Stolen medals returned to U.S. Navy Veteran

Posted at 11:08 AM, Aug 30, 2016
and last updated 2016-08-30 11:08:30-04

MODESTO, Calif. -- Toben Barnum has processed hundreds of pieces of evidence in his yearlong career at the Modesto Police Department, but when a fellow evidence technician came across some medals and a plaque weeks ago, he knew he had to get them back to their rightful owner.

"They were potentially going to be thrown away. And fortunately our assistant found them and realized what they were right away,” said Barnum, a property and evidence technician with the Modesto Police Department.

After determining the medals and plaque were real, Barnum began to search.

"My next step was to try and see if I could track the owner, some way. There’s no listing of his information in our computer system,” he said.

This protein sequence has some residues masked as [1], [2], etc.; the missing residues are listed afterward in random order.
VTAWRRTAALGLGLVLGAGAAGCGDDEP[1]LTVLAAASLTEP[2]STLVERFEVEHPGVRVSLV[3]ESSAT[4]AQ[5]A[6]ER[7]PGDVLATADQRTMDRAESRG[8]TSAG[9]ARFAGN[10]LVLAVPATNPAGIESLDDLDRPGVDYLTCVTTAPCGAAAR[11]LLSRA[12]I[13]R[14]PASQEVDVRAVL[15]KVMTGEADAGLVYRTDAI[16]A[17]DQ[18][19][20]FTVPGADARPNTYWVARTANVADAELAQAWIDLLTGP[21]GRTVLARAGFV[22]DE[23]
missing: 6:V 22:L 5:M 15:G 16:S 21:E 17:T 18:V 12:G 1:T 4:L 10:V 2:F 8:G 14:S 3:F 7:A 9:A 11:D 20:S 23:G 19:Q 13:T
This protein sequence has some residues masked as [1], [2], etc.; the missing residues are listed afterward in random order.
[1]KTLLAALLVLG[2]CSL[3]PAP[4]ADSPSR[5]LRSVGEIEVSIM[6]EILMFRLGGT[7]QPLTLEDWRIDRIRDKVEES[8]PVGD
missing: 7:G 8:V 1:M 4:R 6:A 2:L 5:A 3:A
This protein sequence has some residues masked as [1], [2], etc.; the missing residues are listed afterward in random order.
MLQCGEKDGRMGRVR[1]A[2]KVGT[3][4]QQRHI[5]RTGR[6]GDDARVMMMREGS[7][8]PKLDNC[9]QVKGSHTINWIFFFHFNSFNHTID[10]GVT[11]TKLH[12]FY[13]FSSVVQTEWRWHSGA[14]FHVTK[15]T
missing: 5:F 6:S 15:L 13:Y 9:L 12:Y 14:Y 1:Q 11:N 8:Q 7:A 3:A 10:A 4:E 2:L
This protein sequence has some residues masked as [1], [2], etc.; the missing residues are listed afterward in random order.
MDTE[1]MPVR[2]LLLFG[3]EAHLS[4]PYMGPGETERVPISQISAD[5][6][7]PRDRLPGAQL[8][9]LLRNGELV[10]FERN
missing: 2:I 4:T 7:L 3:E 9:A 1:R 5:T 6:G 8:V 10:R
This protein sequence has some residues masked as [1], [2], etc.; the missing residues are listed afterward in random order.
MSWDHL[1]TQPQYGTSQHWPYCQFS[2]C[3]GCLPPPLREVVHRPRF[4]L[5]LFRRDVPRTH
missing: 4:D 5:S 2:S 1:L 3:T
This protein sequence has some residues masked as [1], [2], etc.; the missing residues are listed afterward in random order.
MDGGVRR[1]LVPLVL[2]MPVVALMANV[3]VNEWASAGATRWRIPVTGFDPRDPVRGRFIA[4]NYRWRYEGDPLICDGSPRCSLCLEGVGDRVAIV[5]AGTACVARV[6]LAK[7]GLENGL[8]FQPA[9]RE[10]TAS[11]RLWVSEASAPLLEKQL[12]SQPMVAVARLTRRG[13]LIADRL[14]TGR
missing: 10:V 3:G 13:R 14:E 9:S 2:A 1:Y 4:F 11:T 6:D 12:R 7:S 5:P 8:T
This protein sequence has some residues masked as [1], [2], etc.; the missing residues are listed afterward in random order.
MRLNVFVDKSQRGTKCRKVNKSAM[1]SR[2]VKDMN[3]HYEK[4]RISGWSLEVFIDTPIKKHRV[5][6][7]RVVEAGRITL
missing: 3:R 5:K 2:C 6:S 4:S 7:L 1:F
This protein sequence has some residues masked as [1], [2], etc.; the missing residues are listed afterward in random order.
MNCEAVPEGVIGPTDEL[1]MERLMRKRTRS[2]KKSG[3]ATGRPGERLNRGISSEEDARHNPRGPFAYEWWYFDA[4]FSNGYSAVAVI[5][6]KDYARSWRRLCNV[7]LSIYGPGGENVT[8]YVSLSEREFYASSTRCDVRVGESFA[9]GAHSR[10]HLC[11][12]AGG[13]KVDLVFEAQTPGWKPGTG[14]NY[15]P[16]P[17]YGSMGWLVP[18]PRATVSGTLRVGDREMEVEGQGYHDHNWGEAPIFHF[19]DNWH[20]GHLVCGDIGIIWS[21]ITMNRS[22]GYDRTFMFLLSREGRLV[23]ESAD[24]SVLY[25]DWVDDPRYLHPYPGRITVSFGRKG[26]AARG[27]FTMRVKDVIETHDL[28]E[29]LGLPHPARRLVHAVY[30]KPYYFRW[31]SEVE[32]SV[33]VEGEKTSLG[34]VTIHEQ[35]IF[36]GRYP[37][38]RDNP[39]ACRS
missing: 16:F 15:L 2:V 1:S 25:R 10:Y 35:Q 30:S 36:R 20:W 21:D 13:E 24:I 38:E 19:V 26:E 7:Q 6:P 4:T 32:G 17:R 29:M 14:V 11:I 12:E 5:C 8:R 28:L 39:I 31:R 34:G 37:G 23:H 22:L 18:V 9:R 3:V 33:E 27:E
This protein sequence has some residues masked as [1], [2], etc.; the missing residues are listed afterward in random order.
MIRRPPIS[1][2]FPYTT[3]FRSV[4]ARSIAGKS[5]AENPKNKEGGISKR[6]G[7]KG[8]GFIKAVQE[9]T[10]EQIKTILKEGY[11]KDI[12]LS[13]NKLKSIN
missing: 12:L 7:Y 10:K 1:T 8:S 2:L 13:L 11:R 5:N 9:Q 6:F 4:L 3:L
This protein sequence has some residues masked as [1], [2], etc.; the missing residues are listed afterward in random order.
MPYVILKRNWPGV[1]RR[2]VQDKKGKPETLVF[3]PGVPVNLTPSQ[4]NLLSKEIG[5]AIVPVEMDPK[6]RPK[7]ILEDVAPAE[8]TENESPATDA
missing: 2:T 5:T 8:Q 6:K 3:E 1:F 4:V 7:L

Barnum told FOX40 he called the U.S. Navy recruiter then the Veterans Affairs Office with no luck. Not until he did some online investigating.

“Using some search engines I ended up coming across a name, an address and a phone number," he said.

Barnum’s search led him to a man about 2,000 miles away -- Art Pollard a Navy veteran who now lives in Alabama.

“I asked, ‘How’d you find me?’ He said, ‘We have ways,’” Pollard said over the phone.

Pollard served in the military for 26 years and fought in the Vietnam and Gulf Wars. He said he gifted the medals to his daughter back in 2003.

About a year later, he said someone broke into her Modesto home and stole them.

"I was kind of devastated by it, really, because I put in my 26 years in the Navy to get those medals,” Pollard said.

More than a decade later, the Modesto Police Department said Pollard’s medals were found in the back of a stolen car in the city. They sat in the evidence warehouse for months before Barnum and his co-workers made the discovery.

"They give their lives up to protect us and protect my family and give us the liberty and secure liberty we have. So it’s the least I could do,” Barnum explained.

The gold and brass medals are now in Alabama. Pollard plans to build a new shadowbox to house them so that he can once again share his legacy with his family.

"How pleased he had the presence of mind to think about to try and find the owner,” Pollard said.

Barnum said he hopes to meet Pollard in person soon.